Ramadan TV: Bi Lesan Mo’aredik
- Tony Khalife
- Out now
- Tony Khalife
Lebanese presenter Tony Khalife is back on Al Kahera Wal Nas this
Ramadan for another round of juicy celebrity gossip. The sleek 48-year-old bought class to TV tabloid sleaze last year, and has teamed up again with the TV channel
for yet another judge-jury-and-executioner-type show examining our beloved and
loathed celebrities. After last Ramadan’s much talked-about show, Lemaza (Why), Khalife returns with Bi Lesan Mo’aredik (In the Words of Your
Opponent), a vanilla variation on the integrate-the-celebrity formula. The notorious
celebrities return, as do Khalife’s bold questions and his interview subjects’ shocking
The show starts with Khalife and his guest on a stage in front of an
audience with a state-of-the-art laptop. Khalife instructs his guest to write
down the names of his/her enemies using the high-tech gadget. So far, none of
the interviewed celebrities have had the audacity to name names; instead, they
struggle to write down whatever politically correct nouns they can think of.
While not all guests display such nobility, their lack of penmanship skills truly
The next segment is when the dirt-digging starts, where Khalife presents
his guest with a list of accusations compiled by critics of the celebrity.
Topics range from very personal to broader issues, like the merits of their
work. With each allegation, the guest has around three minutes to respond to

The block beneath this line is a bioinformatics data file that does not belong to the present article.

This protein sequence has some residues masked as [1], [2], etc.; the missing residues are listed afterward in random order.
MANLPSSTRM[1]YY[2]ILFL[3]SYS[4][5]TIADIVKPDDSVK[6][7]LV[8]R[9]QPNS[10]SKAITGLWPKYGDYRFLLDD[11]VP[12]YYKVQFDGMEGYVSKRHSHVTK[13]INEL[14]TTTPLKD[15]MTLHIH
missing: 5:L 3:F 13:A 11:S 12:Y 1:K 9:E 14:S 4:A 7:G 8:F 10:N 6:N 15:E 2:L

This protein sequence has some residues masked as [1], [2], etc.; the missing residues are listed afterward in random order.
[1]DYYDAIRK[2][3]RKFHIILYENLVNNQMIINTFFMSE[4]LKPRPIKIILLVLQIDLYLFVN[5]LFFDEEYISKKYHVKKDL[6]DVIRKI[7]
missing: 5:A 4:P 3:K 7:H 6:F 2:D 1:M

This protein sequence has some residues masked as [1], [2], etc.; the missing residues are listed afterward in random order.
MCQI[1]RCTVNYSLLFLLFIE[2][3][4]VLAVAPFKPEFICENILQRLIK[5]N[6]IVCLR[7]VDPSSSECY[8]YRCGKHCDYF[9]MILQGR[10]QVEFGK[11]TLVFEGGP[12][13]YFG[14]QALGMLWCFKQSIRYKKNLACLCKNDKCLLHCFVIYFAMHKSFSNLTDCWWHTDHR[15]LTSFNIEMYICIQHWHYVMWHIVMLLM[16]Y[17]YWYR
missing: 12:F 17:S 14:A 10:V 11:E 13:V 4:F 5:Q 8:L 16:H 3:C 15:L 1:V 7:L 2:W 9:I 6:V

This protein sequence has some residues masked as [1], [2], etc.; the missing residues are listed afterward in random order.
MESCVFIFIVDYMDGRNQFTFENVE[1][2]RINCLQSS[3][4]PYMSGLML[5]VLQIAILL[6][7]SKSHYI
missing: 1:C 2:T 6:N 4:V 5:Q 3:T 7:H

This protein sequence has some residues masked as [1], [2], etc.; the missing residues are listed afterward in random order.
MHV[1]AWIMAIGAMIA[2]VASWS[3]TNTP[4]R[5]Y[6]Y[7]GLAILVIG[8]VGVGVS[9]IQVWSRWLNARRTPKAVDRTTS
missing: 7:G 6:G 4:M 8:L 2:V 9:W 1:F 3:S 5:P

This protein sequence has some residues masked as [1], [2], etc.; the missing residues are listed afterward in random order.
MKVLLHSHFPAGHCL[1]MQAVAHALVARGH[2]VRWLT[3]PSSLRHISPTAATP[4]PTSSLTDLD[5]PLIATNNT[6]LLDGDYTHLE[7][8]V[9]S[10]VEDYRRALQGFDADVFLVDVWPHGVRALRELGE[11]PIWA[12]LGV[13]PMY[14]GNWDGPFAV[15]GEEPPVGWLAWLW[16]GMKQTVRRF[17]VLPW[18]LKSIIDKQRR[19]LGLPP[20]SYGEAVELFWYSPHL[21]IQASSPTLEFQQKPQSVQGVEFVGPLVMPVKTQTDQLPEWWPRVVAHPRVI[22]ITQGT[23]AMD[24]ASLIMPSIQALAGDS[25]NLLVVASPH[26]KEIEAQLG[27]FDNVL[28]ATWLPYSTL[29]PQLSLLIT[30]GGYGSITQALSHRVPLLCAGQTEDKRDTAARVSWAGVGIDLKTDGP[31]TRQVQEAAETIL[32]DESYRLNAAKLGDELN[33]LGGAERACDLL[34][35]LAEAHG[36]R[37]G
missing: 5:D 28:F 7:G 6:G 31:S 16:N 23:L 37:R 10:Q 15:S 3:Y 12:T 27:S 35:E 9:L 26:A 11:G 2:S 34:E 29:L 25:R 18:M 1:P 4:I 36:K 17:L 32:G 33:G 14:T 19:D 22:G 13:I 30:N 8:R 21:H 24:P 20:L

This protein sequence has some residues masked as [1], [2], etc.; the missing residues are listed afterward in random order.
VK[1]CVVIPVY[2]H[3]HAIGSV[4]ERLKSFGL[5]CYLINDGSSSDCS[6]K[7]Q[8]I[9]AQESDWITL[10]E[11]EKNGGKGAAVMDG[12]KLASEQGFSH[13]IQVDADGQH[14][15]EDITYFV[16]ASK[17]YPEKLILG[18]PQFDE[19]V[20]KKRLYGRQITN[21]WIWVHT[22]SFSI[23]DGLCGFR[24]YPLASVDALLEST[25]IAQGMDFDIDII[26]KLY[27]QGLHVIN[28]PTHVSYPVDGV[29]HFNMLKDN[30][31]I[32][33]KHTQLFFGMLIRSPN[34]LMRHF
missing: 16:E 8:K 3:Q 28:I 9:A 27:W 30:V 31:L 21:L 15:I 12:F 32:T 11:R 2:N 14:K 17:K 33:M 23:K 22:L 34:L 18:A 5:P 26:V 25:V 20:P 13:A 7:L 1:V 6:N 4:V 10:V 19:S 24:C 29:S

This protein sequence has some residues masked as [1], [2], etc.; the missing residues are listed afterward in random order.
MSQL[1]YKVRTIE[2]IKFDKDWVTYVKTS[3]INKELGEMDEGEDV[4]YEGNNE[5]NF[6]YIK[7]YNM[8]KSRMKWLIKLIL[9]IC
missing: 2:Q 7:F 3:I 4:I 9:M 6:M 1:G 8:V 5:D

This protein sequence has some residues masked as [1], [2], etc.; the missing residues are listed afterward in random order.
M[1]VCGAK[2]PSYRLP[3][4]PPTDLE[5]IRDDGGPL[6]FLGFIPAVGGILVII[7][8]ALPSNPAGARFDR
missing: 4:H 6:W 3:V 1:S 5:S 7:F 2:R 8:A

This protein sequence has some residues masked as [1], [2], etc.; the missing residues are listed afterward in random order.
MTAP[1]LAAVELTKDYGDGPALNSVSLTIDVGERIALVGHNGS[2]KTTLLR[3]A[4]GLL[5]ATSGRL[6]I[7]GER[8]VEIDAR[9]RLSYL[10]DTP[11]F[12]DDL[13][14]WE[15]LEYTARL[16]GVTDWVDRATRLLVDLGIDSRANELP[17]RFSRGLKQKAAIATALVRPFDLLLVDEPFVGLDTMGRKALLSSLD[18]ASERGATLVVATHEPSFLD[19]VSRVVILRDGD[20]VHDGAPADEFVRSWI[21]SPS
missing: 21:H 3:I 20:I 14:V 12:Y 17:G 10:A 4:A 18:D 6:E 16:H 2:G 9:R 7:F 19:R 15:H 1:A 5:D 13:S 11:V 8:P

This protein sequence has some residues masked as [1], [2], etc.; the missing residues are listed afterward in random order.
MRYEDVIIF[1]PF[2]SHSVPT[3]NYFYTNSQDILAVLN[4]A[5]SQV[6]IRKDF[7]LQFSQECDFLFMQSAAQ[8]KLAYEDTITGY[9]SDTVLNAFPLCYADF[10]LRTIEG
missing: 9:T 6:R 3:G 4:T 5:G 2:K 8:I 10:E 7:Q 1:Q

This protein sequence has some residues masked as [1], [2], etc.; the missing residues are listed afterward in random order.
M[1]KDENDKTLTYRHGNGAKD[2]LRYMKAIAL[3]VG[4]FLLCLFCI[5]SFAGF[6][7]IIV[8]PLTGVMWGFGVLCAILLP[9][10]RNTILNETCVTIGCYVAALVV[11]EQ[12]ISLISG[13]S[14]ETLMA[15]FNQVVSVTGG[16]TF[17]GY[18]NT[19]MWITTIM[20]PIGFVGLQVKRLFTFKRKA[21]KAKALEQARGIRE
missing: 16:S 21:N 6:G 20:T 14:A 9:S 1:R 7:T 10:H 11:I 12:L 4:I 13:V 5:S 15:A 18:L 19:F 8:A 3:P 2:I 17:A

the accusations, after which she or he can choose to stop justifying himself or
elaborate further. The ticking clock element is ostensibly added to create
extra tension. However, it’s completely ignored, and even if the guest opts for
moving on; Khalife just corners his interviewee and persists with the question.
Bi Lesan Mo’aredik then concludes
with a climatic gesture. The guest writes an open letter addressed to an
archenemy (and in some cases a loved one) selected by Khalife, which usually results
in the show’s most uncomfortable moments.
Khalife’s collected presence and journalistic background brings some
legitimacy to the table, but no amount of panache or academia can elevate
tabloid trash. Albeit highly entertaining, entering the psyche of these
celebrities and troubled stars exposes nothing but vanity and an inflated sense
of ego. Save for a few respected figures, most of the guests offer very little
insight; unless you count the precious nuggets of wisdom that come from such
esteemed artists like Jad Sheweiry.
As is the case with most Al Kahera Wal Nas shows, the segment’s production
values are the highest in its category. Bi
Lesan Mo’aredik is shot in a Beirut
studio with a reported budget exceeding 10 million LE, most of which is probably
used to pay for the guests and their airfare. The set design is clean and
visually interesting, and so is the pace of the show. Commercial breaks occur
sparingly and far between, giving enough room for the viewer to engage in the
drama. The only flaw would be the background music that keeps getting louder
and more urgent by the second – this is not the countdown on Who Wants to be A Millionaire.
Requiring the least amount of brain power, Bi Lesan Mo’aredik airs at 8:15PM every night on Al Kahera Wal Nas. Catch it to stay in
the loop and to offer your two cents at the following day’s office chatter.